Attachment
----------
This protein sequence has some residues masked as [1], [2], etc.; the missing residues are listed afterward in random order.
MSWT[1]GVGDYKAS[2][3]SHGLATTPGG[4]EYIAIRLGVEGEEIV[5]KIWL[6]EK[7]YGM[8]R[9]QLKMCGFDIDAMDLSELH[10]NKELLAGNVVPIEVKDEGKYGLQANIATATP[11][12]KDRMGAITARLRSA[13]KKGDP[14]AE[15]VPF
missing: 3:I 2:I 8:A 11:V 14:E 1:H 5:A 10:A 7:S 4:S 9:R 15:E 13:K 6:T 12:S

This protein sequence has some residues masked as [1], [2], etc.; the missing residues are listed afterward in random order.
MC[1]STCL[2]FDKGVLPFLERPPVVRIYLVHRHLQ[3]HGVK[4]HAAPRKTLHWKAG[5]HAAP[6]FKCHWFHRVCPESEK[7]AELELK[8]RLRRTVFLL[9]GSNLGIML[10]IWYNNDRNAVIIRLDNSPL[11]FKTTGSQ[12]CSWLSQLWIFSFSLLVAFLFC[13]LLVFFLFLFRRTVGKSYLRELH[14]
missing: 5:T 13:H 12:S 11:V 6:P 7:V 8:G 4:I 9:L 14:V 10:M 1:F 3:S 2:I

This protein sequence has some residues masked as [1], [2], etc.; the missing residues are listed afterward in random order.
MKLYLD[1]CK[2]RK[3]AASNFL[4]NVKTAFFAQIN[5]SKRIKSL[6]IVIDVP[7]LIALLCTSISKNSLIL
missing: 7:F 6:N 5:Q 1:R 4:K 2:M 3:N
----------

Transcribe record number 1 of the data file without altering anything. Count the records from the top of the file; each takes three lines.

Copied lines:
This protein sequence has some residues masked as [1], [2], etc.; the missing residues are listed afterward in random order.
MSWT[1]GVGDYKAS[2][3]SHGLATTPGG[4]EYIAIRLGVEGEEIV[5]KIWL[6]EK[7]YGM[8]R[9]QLKMCGFDIDAMDLSELH[10]NKELLAGNVVPIEVKDEGKYGLQANIATATP[11][12]KDRMGAITARLRSA[13]KKGDP[14]AE[15]VPF
missing: 3:I 2:I 8:A 11:V 14:E 1:H 5:A 10:A 7:S 4:S 9:R 15:E 13:K 6:T 12:S